Wednesday, 2 December 2009

Nikon Owner South-Coast Group Christmas Dinner

Adrian Cochrane and Andy Hewson, co-founders of the Nikon Owner South-Coast Group, are pleased to announce the South-Coast Group Christmas Dinner at the Duke of Wellington Pub at 36, Bugle Street, Southampton, on Saturday, 19th December 2009.

Venue Details for the Christmas Dinner:

The back room of the Duke of Wellington Pub

7.00 p.m. for a 7.30 p.m. start

Duke of Wellington
36 Bugle Street
SO14 2AH

Telephone no: 02380 339222

Click here for Map

Duke of Wellington, Bugle Street, Southampton

The Duke of Wellington is a wonderful historic pub and the same excellent venue that has been used before. It is a superb location for a celebratory dinner and Adrian and Andy would appreciate it if everyone possible could attend, in order that the landlord can justify our use of the room.

Places for the dinner are limited to 20, but please do feel free to bring family members and additional guests. The Christmas Menu and Booking Form can be accessed on the Nikon Owner Message Board forum

The cost is just £34.00 per head for a full three-course dinner with wine included. Kindly pay on the night. We look forward to seeing you Saturday 19th, December 2009. Please indicate your attendance by replying to the message on the Nikon Owner Message Board under the subject: South Coast Group Christmas Dinner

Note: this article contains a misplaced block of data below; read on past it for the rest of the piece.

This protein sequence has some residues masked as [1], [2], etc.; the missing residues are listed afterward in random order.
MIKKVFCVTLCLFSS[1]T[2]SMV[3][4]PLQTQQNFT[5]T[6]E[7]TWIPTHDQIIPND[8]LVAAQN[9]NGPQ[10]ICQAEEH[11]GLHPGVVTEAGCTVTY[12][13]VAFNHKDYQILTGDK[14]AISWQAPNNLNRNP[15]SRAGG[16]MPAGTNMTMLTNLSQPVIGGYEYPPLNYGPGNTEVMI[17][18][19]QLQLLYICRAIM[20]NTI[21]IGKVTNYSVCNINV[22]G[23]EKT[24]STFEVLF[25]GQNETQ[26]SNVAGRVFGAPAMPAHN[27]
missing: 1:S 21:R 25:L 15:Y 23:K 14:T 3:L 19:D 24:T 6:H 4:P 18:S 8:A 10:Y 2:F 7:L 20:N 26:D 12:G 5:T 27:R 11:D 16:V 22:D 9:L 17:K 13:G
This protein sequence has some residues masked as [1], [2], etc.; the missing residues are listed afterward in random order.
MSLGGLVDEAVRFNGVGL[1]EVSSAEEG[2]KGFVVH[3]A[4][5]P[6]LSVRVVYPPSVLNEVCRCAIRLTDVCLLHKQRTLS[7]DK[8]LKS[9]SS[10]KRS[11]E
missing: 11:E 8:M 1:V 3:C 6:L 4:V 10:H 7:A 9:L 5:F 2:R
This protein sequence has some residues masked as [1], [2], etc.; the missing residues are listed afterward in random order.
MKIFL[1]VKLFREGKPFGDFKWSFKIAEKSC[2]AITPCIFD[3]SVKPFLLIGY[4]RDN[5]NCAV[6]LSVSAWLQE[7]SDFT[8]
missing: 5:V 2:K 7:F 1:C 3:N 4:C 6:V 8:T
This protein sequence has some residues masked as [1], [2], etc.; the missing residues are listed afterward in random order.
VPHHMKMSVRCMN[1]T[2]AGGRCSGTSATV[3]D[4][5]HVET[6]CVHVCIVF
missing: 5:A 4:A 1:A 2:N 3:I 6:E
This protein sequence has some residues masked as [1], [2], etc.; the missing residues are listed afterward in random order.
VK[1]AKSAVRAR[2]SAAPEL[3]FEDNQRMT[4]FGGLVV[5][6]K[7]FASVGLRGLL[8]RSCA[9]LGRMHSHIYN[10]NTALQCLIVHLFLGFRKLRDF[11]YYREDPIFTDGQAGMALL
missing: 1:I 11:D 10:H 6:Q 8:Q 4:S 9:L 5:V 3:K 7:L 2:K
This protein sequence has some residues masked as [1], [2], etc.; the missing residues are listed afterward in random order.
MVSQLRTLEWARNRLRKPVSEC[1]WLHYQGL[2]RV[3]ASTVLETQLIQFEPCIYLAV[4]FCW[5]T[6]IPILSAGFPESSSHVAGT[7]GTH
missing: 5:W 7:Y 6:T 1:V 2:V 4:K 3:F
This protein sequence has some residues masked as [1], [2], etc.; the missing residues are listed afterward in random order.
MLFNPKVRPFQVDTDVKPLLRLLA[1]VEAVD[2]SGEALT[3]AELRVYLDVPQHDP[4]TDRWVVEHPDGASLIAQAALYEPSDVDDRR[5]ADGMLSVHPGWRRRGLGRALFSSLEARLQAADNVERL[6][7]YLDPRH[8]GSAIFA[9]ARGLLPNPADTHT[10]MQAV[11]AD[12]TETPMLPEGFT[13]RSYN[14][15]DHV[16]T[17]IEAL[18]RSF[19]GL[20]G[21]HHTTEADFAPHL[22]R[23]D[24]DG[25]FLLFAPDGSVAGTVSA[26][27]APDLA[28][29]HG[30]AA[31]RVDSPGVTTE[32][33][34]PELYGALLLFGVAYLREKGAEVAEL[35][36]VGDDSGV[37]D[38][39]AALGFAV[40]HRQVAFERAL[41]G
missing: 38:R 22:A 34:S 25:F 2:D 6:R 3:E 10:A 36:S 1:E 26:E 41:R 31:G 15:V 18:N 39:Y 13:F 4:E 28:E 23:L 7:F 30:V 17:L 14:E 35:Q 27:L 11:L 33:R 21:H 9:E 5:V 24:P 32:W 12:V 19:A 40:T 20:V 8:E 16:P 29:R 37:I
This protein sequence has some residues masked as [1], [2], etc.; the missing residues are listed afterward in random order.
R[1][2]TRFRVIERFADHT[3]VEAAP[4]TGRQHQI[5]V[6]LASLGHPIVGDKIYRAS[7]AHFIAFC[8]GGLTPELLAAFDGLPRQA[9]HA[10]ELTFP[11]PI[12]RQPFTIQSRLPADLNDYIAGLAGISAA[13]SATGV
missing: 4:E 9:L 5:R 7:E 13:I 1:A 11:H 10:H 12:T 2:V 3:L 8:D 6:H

Kind regards,

Gray Levett
Editor, Nikon Owner magazine

Nikon Owner magazine
40 Churton Street
London SW1V 2LP
Tel: +44 020 7828 8971
Fax: +44 020 7976 5783

Located in Southampton's historic Bugle Street, the Duke of Wellington Pub, a dark timbered medieval building, was originally built upon Norman vaults and cellars in 1220. In 1494 the building was for the first time converted into a public house after being bought by brewer Rowland Johnson who named it Bere House or Brew House, and subsequently set up Southampton's first brewery. In 1620 the pub would have been passed many times by the Pilgrim Fathers on their way to the Mayflower, which sailed its maiden voyage to The New World from the bottom of Bugle Street. Since that time, the pub has gone through a number of name changes. In the eighteenth century the pub was renamed the Shipwrights Arms serving the many local ship-builders. After the Battle of Waterloo in 1815, the owners of the pub celebrated by changing its name to that of the victorious Duke of Wellington who had become a national hero.

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